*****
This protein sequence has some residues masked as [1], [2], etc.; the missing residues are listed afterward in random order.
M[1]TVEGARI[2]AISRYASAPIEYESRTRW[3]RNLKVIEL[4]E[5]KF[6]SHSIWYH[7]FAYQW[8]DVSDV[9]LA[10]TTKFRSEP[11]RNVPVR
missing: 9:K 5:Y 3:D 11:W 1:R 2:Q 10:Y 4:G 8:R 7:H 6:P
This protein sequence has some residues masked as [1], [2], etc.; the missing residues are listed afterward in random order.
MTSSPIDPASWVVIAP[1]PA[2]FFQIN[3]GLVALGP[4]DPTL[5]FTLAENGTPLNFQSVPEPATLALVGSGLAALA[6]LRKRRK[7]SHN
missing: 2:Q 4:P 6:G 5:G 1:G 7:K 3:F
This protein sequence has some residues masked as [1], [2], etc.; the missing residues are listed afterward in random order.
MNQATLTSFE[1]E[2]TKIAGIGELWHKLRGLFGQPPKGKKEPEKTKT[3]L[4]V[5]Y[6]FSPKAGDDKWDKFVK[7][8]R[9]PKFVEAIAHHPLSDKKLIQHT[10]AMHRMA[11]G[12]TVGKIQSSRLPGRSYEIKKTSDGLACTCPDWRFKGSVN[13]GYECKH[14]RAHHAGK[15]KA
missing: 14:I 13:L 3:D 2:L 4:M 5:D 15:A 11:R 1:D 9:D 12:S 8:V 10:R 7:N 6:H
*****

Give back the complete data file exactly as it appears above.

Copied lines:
This protein sequence has some residues masked as [1], [2], etc.; the missing residues are listed afterward in random order.
M[1]TVEGARI[2]AISRYASAPIEYESRTRW[3]RNLKVIEL[4]E[5]KF[6]SHSIWYH[7]FAYQW[8]DVSDV[9]LA[10]TTKFRSEP[11]RNVPVR
missing: 9:K 5:Y 3:D 11:W 1:R 2:Q 10:Y 4:G 8:R 7:H 6:P
This protein sequence has some residues masked as [1], [2], etc.; the missing residues are listed afterward in random order.
MTSSPIDPASWVVIAP[1]PA[2]FFQIN[3]GLVALGP[4]DPTL[5]FTLAENGTPLNFQSVPEPATLALVGSGLAALA[6]LRKRRK[7]SHN
missing: 2:Q 4:P 6:G 5:G 1:G 7:K 3:F
This protein sequence has some residues masked as [1], [2], etc.; the missing residues are listed afterward in random order.
MNQATLTSFE[1]E[2]TKIAGIGELWHKLRGLFGQPPKGKKEPEKTKT[3]L[4]V[5]Y[6]FSPKAGDDKWDKFVK[7][8]R[9]PKFVEAIAHHPLSDKKLIQHT[10]AMHRMA[11]G[12]TVGKIQSSRLPGRSYEIKKTSDGLACTCPDWRFKGSVN[13]GYECKH[14]RAHHAGK[15]KA
missing: 14:I 13:L 3:D 2:L 4:M 5:D 15:A 11:R 1:D 9:D 12:S 8:V 10:R 7:N 6:H